Minimizing the conditions that allow terrorism to flourish in Northeast Nigeria.


Nigeria is one of the U.S. Government’s most strategic allies in sub-Saharan Africa. Since the successful democratic transition of power in 2015, Nigeria still struggles with insecurity caused by Boko Haram and ISIS-West Africa (BH/ISWA). An escalated military offensive by Nigerian and regional security forces helped the government reclaim areas previously held by BH/ISWA and provided an opportunity for communities to transition back to their homes. The insurgency is far from over, however, as BH/ISWA have increased attacks in Nigeria and neighboring countries in the Lake Chad Basin. To effectively defeat BH/ISWA, military operations must be coupled with efforts to address the underlying drivers of violent extremism.


USAID/OTI launched the Nigeria Regional Transition Initiative (NRTI) to minimize the conditions that allow terrorism to flourish, in turn reducing BH/ISWA recruitment and support for their ideology. Through small-scale, strategically targeted assistance to local partners, NRTI is:

  • Engaging vulnerable youth;

  • Battling violent extremist narratives and addressing economic drivers of extremism;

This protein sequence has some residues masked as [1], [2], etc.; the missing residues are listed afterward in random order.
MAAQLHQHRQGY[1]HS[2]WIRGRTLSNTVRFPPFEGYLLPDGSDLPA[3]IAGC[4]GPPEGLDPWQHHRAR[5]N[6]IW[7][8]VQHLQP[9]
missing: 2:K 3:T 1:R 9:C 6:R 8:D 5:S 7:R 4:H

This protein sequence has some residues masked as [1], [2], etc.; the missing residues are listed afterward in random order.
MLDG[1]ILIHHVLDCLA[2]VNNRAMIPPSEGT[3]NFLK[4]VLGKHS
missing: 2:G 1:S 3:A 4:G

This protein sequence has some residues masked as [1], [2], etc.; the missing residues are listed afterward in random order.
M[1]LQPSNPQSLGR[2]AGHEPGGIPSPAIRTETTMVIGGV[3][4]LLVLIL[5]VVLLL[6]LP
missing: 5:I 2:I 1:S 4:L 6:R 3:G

• Building a stronger sense of community and repairing social fabric;

  • Promoting confidence in local and national government responsiveness; and

  • Supporting reintegration efforts of former BH/ISIS-WA affiliates as a component of the government’s Disarmament, Demobilization and Reintegration process.


  • USAID/OTI launched Dandal Kura, the first shortwave radio program broadcast in Kanuri, the primary language used by those claiming an affiliation with BH/ISWA and spoken by 10 million people in the Lake Chad Basin. Dandal Kura has a broad and loyal listenership and is building a sense of identity and belonging among an otherwise discounted population.
  • USAID/OTI empowered 100 youth activists from five West African nations at the first Regional Youth Summit on Countering Violent Extremism (CVE) in Maiduguri. Participants created country-specific CVE action plans, initiated follow-up meetings in additional countries and built a network of peers fighting a common enemy across the region.
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